Second, he said, is a series of ocean buoys. The U.S. National Oceanic and Atmospheric Administration (NOAA) operates six buoys off the coast of Alaska and the Pacific Northwest that can pick up the higher pressures of tsunami waves coming across the open ocean. Such technology has only been operational in the Pacific Ocean since 2001, he said.

“But the most important part of any tsunami warning center really isn’t the technology that detects these things, it’s the technology that gets the message out, Applegate said. “And then even more important is public education that has to go on beforehand, so if such a warning is issued, people know what to do and where to go to be safe.

A critical component of any early warning system, he said, “is assessment work that allows researchers to understand where tsunamis have struck in the past, to understand the bathymetry [water depth measurement] and topography of the coastline and how far the inundation is likely to go inland, and therefore where people can safely evacuate.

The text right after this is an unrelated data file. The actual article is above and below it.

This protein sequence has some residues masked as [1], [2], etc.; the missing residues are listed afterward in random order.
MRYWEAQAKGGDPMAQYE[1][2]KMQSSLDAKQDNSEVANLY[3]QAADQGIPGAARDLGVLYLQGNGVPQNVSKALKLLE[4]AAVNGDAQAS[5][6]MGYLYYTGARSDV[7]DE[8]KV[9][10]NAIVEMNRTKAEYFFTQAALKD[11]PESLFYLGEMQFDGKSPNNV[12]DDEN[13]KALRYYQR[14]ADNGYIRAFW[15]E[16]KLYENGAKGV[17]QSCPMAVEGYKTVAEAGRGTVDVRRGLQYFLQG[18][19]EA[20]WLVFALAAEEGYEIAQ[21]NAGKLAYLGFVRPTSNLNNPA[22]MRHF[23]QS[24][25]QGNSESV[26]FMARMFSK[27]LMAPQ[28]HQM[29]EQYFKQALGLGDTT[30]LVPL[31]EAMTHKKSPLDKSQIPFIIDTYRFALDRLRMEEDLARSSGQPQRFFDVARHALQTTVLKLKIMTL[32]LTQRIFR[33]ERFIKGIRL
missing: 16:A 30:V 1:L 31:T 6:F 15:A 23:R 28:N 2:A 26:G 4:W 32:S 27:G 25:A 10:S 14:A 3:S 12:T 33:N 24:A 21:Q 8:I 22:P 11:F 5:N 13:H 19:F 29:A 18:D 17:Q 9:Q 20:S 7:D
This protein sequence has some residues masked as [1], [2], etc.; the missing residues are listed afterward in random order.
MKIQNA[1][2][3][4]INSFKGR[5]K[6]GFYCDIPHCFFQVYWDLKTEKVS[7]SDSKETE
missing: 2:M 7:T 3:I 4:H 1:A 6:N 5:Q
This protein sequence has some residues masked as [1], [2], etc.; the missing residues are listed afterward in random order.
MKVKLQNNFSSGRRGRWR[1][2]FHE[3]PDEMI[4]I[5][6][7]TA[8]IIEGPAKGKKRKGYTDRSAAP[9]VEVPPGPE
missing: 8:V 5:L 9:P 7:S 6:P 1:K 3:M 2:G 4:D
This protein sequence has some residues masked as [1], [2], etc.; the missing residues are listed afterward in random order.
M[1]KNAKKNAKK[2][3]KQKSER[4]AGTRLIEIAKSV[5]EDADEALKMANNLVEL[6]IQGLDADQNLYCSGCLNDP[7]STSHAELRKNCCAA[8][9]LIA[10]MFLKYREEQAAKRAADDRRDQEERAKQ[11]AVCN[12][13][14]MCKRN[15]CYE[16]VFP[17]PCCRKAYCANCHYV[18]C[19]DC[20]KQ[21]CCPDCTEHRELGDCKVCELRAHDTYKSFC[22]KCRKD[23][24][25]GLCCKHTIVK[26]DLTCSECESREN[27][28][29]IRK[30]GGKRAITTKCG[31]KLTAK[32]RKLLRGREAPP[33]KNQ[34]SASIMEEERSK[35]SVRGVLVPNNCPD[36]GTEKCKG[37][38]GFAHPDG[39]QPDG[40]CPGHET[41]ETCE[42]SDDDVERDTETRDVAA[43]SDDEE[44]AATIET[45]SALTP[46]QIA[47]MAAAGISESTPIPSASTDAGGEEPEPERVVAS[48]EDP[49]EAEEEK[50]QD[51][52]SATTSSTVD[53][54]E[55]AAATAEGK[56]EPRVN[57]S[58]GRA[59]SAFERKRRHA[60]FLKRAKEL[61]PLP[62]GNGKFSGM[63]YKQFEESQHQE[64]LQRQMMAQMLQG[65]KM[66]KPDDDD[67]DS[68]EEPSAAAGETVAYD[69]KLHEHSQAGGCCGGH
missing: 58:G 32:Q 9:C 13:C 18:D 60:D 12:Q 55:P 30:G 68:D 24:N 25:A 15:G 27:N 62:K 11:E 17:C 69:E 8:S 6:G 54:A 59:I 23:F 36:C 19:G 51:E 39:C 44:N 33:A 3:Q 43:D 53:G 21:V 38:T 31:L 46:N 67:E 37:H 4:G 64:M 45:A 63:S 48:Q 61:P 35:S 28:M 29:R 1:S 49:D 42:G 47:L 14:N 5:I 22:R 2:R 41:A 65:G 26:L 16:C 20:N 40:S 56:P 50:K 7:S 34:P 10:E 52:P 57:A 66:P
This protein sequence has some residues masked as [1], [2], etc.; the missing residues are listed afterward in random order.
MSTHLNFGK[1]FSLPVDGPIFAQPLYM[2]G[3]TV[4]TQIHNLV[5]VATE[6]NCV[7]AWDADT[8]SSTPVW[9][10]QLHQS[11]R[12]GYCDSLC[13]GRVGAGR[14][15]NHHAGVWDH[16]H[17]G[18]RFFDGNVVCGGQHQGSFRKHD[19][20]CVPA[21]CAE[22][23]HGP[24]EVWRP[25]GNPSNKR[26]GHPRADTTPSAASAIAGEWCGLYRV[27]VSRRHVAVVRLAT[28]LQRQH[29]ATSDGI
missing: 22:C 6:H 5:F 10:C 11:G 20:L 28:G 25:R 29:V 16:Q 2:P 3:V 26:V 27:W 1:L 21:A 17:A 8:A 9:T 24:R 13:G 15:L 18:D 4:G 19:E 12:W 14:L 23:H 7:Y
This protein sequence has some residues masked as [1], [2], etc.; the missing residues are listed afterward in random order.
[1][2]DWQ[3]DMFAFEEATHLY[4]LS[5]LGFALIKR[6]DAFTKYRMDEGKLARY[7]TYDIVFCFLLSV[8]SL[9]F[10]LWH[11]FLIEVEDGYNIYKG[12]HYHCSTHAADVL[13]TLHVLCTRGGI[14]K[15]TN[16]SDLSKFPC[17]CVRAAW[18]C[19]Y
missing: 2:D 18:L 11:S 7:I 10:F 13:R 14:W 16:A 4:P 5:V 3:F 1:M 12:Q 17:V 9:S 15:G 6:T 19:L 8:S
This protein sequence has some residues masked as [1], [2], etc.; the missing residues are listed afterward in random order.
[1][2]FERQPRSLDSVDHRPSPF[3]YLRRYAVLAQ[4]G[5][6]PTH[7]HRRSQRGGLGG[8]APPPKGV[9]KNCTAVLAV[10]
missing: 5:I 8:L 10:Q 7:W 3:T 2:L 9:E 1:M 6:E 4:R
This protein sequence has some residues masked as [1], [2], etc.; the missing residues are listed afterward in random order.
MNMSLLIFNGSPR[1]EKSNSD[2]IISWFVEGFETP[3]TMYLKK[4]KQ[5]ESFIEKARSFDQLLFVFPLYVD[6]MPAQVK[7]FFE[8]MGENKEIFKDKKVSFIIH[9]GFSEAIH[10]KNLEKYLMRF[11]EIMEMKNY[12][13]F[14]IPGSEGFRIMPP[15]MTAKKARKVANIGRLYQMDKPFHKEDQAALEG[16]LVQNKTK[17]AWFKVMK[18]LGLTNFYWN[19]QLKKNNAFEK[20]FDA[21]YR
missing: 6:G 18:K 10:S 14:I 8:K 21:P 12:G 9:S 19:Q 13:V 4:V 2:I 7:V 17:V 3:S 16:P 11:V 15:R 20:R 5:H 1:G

In Kobe next week, the State Department’s Ambassador to Japan Howard Baker will lead the U.S. delegation, which will include representatives from the president’s National Science and Technology Council, the U.S. Agency for International Development, NOAA, the U.S. Geological Survey, the National Science Foundation, NASA, several U.S. embassies, the Department of Transportation and the Department of Health and Human Services.

Even before the tsunami, Lagon said, the United States was a major partner in an effort to work with the United Nations and the Japanese hosts to reduce risks before disasters strike -- “in particular, he said, “getting third world countries to harden their infrastructures and invest in their own futures by preparing for such disasters.

The United States has important resources to offer, especially scientific capability, Lagon said. “Whether it’s observation from high above the Earth or the technology of buoy systems to see a tsunami coming, the United States is eager to work in concert with other nations. It doesn’t matter where the proposals are made, it matters that the world work together to develop capacities, he said.

Information about the World Conference on Disaster Reduction is available at

(The Washington File is a product of the Bureau of International Information Programs, U.S. Department of State. Web site: